Superman AKA Superman: The Movie
R4 - Australia - Warner Home Video
Review written by and copyright: Stevie McCleary, Tom Williams and Noor Razzak (15th January 2007).
The Film

You will believe a man can fly. That was the lofty promise made on the poster for the 1978 Richard Donner adaptation of the "Superman" legend. This was back in the days before CGI effects too. And while it may look a little tame by today's comparisons, they achieved that goal and so much more. They created a timeless classic. They gave the world Superman, the way he was intended to be. Make no mistake about it, even after all these years, this is still THE superhero film.
Based on the DC Comics character, created in 1938 by Jerry Siegel and Joe Shuster, "Superman" is the tale of the baby Kal-El who is rocketed from his exploding planet Krypton by his scientist father, Jor-El (Marlon Brando, in all of his reading off cue cards glory)). Found in a Kansas field by Jonathan (Glenn Ford) and Martha Kent (Phyllis Thaxter), they name him Clark (Christopher Reeve) and raise him as their own, instilling in him the virtues he will later live by. Upon learning of his heritage, Clark heads off to create a fortress in the artic, where he receives guidance from a simulation of Jor-El. After he is through there he heads to Metropolis under the guise of a mild-mannered reporter. He meets Lois Lane (Margot Kidder), along with the rest of the "Superman" supporting cast, and takes on the challenges of Lex Luthor (Gene Hackman) and his moronic lackeys.
The film is epic is scale and beautiful in tone. It is definitely not a fast moving piece. But the chemistry between the cast keep it alive right through. That will always be the thing that stands out for me when watching it, over the effects and fan boy moments, is the connection the actors have with another. They obviously enjoy their work and it shows as they crafted "Superman" from what could easily been a cheesy flavour of the week, derided by many as superhero films tended to be back in the day, into a legitimate film with heart, depth and soul. And a guy in blue tights.
The vibrancy and chemistry between Kidder and Reeve is palpable and never fails to hit the mark. Humorous, and often intentionally over the top, it is the glue that holds the film together. Kidder's Lois is headstrong and brash without being unlikeable, while Reeve is utterly endearing as Clark and equally as confident as Superman. Reeve shows much charm, as Superman marvels at his own abilities. The character is constantly showing off, accompanied usually by a boyish smirk, that never offends but rather befriends. You would want this guy flying overhead, looking after you and rescuing your cat from a tree. Even at his most devious, where he sweeps Lois off her feet as Superman and quickly turns up afterwards as Clark to see the effect he had on her, does not come across as arrogance. Truly, we see the burden he faces having to hide his true identity, as he considers telling her the truth. It weighs heavily on him that he can't be himself all the time.
It is nuances like this that really elevate the film, and a lot of the credit falls on Reeve's shoulders. His dual performance is remarkable. In that aforementioned scene you see him change from standing and acting like Clark to doing the same as "Superman." They really are two different people, and helps aid the illusion that someone could be close to him and not realise.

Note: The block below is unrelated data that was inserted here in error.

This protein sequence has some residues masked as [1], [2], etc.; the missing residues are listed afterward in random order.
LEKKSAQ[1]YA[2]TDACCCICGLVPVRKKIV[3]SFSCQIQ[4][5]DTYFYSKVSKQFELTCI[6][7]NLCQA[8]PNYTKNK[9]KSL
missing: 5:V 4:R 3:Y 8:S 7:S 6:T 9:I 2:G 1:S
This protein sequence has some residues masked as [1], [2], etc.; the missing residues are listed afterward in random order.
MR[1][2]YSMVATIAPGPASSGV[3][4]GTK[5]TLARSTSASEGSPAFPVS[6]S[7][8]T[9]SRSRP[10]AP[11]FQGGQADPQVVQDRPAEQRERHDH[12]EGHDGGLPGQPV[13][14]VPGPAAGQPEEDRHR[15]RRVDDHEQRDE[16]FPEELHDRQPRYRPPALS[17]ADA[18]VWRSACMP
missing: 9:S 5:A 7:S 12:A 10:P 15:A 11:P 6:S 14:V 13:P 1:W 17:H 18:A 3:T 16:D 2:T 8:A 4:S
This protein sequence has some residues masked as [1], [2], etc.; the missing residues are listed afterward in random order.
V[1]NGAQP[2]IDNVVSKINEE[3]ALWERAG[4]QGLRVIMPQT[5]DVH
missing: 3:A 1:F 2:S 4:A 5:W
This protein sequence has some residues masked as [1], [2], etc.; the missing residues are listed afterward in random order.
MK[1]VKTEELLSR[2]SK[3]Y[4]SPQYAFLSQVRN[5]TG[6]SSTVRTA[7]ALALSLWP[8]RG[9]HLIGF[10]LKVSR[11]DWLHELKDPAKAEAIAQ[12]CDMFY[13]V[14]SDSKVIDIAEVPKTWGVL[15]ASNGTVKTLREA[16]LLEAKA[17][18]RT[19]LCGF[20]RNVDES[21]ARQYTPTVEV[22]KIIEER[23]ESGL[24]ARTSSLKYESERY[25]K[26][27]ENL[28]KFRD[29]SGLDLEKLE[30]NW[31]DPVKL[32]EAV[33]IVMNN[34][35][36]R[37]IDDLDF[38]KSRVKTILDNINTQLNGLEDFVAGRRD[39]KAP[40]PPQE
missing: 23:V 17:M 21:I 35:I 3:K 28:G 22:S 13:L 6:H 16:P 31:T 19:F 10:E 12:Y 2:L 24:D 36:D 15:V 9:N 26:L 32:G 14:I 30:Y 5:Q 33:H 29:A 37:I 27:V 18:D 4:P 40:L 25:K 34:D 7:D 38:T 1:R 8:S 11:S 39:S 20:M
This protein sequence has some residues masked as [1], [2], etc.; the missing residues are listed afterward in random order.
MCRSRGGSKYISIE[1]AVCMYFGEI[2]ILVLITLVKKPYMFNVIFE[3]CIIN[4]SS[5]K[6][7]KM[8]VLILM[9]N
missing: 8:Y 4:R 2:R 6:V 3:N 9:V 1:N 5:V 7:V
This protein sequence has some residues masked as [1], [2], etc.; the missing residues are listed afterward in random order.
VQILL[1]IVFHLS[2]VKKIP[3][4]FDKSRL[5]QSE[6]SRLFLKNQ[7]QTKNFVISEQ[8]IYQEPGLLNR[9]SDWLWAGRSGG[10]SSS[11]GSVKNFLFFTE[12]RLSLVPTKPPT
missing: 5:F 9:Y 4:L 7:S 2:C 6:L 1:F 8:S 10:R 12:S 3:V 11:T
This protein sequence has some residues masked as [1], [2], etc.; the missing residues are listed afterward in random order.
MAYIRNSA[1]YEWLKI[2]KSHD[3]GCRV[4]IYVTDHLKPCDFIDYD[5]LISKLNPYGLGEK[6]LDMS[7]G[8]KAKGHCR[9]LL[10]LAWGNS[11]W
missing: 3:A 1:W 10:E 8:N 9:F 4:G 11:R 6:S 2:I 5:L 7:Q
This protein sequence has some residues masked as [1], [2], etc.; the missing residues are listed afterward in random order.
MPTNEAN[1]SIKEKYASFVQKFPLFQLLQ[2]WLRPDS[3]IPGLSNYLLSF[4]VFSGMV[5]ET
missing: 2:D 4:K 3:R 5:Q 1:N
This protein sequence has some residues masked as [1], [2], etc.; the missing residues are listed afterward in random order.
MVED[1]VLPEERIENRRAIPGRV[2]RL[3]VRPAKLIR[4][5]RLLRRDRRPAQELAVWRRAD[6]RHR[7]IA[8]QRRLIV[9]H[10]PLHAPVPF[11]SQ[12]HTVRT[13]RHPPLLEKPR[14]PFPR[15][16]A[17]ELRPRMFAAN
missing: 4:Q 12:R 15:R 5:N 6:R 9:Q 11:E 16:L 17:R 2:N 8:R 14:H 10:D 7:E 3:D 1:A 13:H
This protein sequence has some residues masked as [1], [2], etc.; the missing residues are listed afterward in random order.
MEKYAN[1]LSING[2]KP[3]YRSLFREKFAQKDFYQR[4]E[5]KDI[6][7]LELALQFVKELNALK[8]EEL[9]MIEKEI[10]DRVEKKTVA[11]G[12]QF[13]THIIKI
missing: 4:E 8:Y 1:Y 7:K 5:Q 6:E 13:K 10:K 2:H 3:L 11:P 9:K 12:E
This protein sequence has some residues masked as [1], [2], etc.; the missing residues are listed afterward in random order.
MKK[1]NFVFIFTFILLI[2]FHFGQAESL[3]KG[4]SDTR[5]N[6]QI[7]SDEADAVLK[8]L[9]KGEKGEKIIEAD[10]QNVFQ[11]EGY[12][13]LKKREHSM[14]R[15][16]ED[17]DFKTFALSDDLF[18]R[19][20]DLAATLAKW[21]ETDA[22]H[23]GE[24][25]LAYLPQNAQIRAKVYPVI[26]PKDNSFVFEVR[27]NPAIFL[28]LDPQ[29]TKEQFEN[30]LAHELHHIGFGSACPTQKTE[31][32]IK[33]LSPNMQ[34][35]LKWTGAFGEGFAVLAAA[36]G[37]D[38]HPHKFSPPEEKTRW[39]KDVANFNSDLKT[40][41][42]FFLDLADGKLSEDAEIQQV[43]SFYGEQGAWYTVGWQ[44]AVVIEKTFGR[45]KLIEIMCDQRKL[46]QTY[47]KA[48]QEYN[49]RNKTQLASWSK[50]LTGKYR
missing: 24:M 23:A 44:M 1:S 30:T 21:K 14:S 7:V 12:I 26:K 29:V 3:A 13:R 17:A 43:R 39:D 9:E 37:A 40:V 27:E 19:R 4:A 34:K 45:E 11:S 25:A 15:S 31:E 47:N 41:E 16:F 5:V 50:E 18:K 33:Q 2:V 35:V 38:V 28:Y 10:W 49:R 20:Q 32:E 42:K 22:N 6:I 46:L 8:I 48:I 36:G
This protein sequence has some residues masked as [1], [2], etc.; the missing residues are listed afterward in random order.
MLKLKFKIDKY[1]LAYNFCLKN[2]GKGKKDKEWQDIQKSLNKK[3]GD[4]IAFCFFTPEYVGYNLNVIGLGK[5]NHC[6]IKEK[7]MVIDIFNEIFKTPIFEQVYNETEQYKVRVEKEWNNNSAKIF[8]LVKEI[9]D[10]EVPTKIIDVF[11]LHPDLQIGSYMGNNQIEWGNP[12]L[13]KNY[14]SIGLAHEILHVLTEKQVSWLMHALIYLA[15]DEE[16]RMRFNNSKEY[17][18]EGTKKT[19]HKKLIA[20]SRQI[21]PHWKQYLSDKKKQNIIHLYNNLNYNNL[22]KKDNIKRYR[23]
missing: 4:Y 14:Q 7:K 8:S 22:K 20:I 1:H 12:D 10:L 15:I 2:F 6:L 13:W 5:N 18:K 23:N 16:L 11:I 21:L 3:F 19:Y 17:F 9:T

That rooftop scene is one of the most memorable in the film for multiple reasons. It was also the scene that was used in the audition process, so that should be an indication of how it was treated. As I've mentioned, the chemistry is thoroughly entertaining. The quirks that the actors put into this scene make it greatly humorous and touching. You totally buy into the fact that they are falling for each other. That is not to say the scene doesn't have it's out there moments, however. Superman refuses to tell Lois his age, in case people use the information against him. But then happily tells her about his inability to see through objects lined with lead, which does end up being used against him. Also, he offers up the history of his doomed home planet, including where it was, and this is used against him too. Also, he tells Lois that he likes pink, in a conversation that's slightly creepier than it should be.
The film also has its number of confusing, and sometimes downright weird, plot points. Luthor references that the article Lois wrote claims that Superman's rocket was launched in 1948 and took thirty years to get here. I can only assume that the baby aged slowly in the rocket. But then Jor-El, when speaking to teenage Clark, claims that he's been dead for 'many thousands of your Earth years." So which is it? Also, Luthor accurately predicts that fragments of his home planet-Kryptonite-will kill him. Not that he explains why parts of his own home would hurt him; just that it has 'unique radiation.' Or explain how he would know all this anyway. Still, Luthor is a genius, so I guess he can outwit even logic.
It's not a perfect film but it remains a great film. The actors bring more to the roles than was expected back before the superhero movie boom. And despite grievances like Clark just morphing into his costume while falling and a few other things that don't really make any sense (coughspinningtheearthbackwardscough), it is the emotional heart that makes this movie a classic. It is the first and best stop for explaining to someone the right way to introduce a superhero character and remains the benchmark to this day. I'm not afraid to say it: It's bloody super.


Presented in the film's original theatrical ratio of 2.35:1 this new edition boasts a new anamorphic transfer that is a solid effort, this should be considered reference quality restoration work, the image is nice and sharp, colors are accurate and skin tones are natural. Blacks are deep and bold and shadow detail is consistent throughout, a few shots appear softer than I'd have liked but considering the age of this film it can be forgiven, minor artefacts pop up such as specks and dirt but these are few and far between. You can be confident that this is the best that this film has looked and can only be bettered in High Definition.